A view of the logo of the American company Dell at the Mobile World Congress 2024. (Photo by Ramon Costa/SOPA Images/LightRocket via Getty Images)

The person who claimed to have stolen the physical addresses of 49 million Dell customers appears to have taken more data from a different Dell portal, TechCrunch has learned.

The newly compromised data includes names, phone numbers and email addresses of Dell customers. This personal data is contained in customer “service reports,” which also include information on replacement hardware and parts, comments from on-site engineers, dispatch numbers and, in some cases, diagnostic logs uploaded from the customer’s computer. 

Several reports seen by TechCrunch contain pictures apparently taken by customers and uploaded to Dell seeking technical support. Some of these pictures contain metadata revealing the precise GPS coordinates of the location where the customer took the photos, according to a sample of the scraped data obtained by TechCrunch. 

TechCrunch has confirmed that the customers’ personal information appears genuine.  

This is the second disclosure of exposed Dell customer data in as many weeks. Last week, Dell notified customers that it had experienced a data breach, saying in an email that the technology giant was investigating “an incident involving a Dell portal, which contains a database with limited types of customer information related to purchases from Dell.” 

The stolen data included customer names and physical addresses, as well as less sensitive data, such as “Dell hardware and order information, including service tag, item description, date of order and related warranty information.” 

Dell downplayed the breach at the time, saying that the spill of customer addresses did not pose “a significant risk to our customers,” and that the stolen information did not include “any highly sensitive customer information,” such as email addresses and phone numbers.

A person who goes by the online handle Menelik claimed responsibility for both data breaches. In an interview with TechCrunch, Menelik provided a sample of the data he stole, which allowed TechCrunch to verify that the data was legitimate. Menelik also provided copies of emails he sent to Dell, and the company confirmed to TechCrunch that it received an email about the data breach from Menelik.

Now, it appears Menelik found another flaw in another Dell portal, which allowed him to scrape more customer data.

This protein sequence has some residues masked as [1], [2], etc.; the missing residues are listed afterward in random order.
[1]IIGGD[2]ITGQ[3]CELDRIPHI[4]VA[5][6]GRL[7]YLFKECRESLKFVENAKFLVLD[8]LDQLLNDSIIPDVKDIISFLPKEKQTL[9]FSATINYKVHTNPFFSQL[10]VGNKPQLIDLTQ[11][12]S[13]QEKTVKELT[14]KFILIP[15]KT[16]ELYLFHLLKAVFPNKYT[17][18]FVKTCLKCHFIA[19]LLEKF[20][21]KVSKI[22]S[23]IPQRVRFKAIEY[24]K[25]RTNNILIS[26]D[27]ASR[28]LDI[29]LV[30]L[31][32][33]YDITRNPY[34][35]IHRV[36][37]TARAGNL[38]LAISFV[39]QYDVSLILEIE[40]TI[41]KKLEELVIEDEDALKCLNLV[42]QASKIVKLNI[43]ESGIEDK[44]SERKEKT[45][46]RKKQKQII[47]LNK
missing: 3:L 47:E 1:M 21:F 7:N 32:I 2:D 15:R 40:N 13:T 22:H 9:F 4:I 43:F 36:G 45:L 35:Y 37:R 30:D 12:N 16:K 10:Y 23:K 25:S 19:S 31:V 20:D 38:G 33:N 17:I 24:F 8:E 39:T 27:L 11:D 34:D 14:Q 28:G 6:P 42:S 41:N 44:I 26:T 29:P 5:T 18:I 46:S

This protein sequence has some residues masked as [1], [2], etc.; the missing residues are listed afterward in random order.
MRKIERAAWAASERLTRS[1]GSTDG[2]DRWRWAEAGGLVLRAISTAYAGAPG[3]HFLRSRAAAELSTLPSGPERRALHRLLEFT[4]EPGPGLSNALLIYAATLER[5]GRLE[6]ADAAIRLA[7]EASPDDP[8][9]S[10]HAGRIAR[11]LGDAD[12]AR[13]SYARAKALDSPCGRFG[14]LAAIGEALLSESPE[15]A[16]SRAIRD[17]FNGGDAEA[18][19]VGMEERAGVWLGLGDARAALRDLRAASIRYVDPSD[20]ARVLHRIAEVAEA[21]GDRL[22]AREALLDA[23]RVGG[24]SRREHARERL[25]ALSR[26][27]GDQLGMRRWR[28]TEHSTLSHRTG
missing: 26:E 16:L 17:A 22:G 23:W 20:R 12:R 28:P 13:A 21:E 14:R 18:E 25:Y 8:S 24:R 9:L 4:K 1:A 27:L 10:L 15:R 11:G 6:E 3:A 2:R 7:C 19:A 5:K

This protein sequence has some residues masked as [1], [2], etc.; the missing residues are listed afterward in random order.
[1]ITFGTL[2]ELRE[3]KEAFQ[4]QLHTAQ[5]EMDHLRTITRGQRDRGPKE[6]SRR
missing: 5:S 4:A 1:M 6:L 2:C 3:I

“I did find something for email and phone number data,” Menelik told TechCrunch. “But I am not going to do anything with it yet. I want to see how Dell responds to current topic. [sic]”

A day after this article was published, an unnamed Dell spokesperson told TechCrunch that the company is aware of the reports and is investigating. 

Menelik said that he had scraped the data of around 30,000 U.S. customers, and said that the flaws he is exploiting are similar to the bugs that allowed him to obtain the first round of 49 million customer records. But this second vulnerability prevents him from collecting the data as quickly as during the first breach.  

As TechCrunch first reported, in the first breach Menelik said he was able to scrape Dell customers’ data from a portal where he registered several accounts as a “partner,” meaning he pretended to run companies that resells Dell products or services. Once Dell approved his requests, Menelik said he was able to brute-force customer service tags, which are made of seven digits of only numbers and consonants. 

Menelik posted an advertisement on a well-known hacking forum attempting to sell the data. As of the writing of this article, the listing has been deleted, and Menelik said it’s because he sold the data, although he declined to say for how much. 

Asked what he plans to do with the new data, Menelik said that he hasn’t decided yet. 

Given that some of the scraped data contains personal information on customers in the European Union, TechCrunch reached out to Ireland’s national data protection authority, which did not immediately respond to a request for comment.

UPDATE, Wednesday May 15, 2:45 p.m. ET: This story was updated to include Dell’s comment.

Contact Us

Do you know more about this Dell hack? Or similar data breaches? From a non-work device, you can contact Lorenzo Franceschi-Bicchierai securely on Signal at +1 917 257 1382, or via Telegram, Keybase and Wire @lorenzofb, or email. You also can contact TechCrunch via SecureDrop.

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